Congophilia in cerebral amyloidosis is modified by inactivation procedures on slow transmissible pathogens

Takatoshi Tashima, Tetsuyuki Kitamoto, Jun Tateishi, Yuji Sato

Research output: Contribution to journalArticle

10 Citations (Scopus)

Abstract

Cerebral tissues with amyloid deposits were treated by various chemicals which inactivated the agent of subacute spongiform encephalopathy (SSE). We discovered Congophilia in the amyloid plaques in cases of Creutzfeldt-Jakob disease (CJD) and Gerstmann-Sträussler syndrome (GSS) correlated to the chemical inactivation profiles of SSE. After incubation with trichloroacetate, guanidine-SCN guanidine-HCl, formic acid, phenol and autoclaving, amyloid plaques in unifixed frozen sections of human brains with CJD or GSS, lost the affinity of Congo red and green birefringence under polarized light. In formalin-fixed, paraffin-embedded tissue sections, amyloid plaques of CJD and GSS lost the affinity of Congo red after most of these treatments. On the other hand, senile plaques in the aged, patients with Alzheimer's disease and with senile dementia of the Alzheimer type did not lose the affinity of Congo red after most of these treatments. Therefore, the amyloid deposits in the amyloid plaques differ from those in senile plaques. The methods we used facilitate differentiation of amyloid and senile plaques in formalin-fixed, paraffin-embedded tissues.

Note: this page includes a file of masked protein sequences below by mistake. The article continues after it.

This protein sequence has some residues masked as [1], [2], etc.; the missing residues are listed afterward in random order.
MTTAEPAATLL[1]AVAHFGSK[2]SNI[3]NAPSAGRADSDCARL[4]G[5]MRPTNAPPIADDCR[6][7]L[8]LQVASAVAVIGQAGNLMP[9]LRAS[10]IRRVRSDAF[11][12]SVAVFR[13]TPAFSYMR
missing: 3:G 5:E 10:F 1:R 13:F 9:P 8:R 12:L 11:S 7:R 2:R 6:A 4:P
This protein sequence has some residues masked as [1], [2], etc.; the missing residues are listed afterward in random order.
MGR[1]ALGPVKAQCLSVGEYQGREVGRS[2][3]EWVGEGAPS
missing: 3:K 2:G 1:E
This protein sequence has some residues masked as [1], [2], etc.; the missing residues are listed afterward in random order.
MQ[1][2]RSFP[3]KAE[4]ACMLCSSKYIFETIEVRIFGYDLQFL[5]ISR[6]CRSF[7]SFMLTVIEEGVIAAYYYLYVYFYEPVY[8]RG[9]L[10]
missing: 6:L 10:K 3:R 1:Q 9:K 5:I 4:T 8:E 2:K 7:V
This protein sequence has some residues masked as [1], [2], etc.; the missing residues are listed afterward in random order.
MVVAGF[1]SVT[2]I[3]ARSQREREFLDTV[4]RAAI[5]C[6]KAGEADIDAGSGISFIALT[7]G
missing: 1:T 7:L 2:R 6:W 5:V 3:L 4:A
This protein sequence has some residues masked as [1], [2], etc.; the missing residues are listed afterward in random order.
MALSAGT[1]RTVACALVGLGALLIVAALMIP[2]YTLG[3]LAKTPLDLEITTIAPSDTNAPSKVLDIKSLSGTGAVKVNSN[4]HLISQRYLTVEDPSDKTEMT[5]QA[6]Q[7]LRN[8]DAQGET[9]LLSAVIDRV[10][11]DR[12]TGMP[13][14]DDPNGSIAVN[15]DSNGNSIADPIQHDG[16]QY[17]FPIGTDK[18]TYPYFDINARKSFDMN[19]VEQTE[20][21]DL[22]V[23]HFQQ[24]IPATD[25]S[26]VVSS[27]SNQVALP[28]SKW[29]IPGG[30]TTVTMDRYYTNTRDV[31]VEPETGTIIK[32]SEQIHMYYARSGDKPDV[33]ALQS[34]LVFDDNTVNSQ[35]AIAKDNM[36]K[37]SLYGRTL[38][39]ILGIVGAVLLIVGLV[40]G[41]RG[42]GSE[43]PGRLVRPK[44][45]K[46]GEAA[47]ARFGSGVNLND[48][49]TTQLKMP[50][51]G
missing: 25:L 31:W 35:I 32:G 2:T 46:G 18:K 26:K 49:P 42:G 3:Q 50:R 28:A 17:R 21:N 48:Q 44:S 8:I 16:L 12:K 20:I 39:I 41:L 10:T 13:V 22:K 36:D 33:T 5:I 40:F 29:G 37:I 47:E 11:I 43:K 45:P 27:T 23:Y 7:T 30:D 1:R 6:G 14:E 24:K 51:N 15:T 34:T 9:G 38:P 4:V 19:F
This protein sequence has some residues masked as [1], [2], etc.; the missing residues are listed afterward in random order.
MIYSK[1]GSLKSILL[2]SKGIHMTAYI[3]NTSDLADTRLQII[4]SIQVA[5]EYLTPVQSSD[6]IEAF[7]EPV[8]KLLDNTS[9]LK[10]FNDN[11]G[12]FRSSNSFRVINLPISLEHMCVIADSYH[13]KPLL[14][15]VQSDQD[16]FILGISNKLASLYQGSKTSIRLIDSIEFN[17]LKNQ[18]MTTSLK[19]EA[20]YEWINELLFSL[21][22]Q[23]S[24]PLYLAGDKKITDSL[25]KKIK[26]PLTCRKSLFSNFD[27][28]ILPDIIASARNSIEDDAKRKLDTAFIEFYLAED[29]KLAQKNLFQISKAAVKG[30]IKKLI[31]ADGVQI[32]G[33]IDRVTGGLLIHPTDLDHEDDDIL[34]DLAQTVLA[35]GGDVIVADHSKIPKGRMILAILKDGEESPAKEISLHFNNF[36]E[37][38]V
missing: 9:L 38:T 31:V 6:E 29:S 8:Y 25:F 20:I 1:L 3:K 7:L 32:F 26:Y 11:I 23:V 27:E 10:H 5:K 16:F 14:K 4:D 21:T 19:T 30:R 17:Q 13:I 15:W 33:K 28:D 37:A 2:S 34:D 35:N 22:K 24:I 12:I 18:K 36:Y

Original languageEnglish
Pages (from-to)80-86
Number of pages7
JournalBrain research
Volume399
Issue number1
DOIs
Publication statusPublished - 1986 Dec 3
Externally publishedYes

Keywords

  • Alzheimer's disease
  • Amyloid deposit
  • Congophilia
  • Creutzfeldt-Jakob disease
  • Gerstmann-Sträussler syndrome
  • Infectivity of subacute spongiform encephalopathy
  • Senile dementia

ASJC Scopus subject areas

  • Neuroscience(all)
  • Molecular Biology
  • Clinical Neurology
  • Developmental Biology

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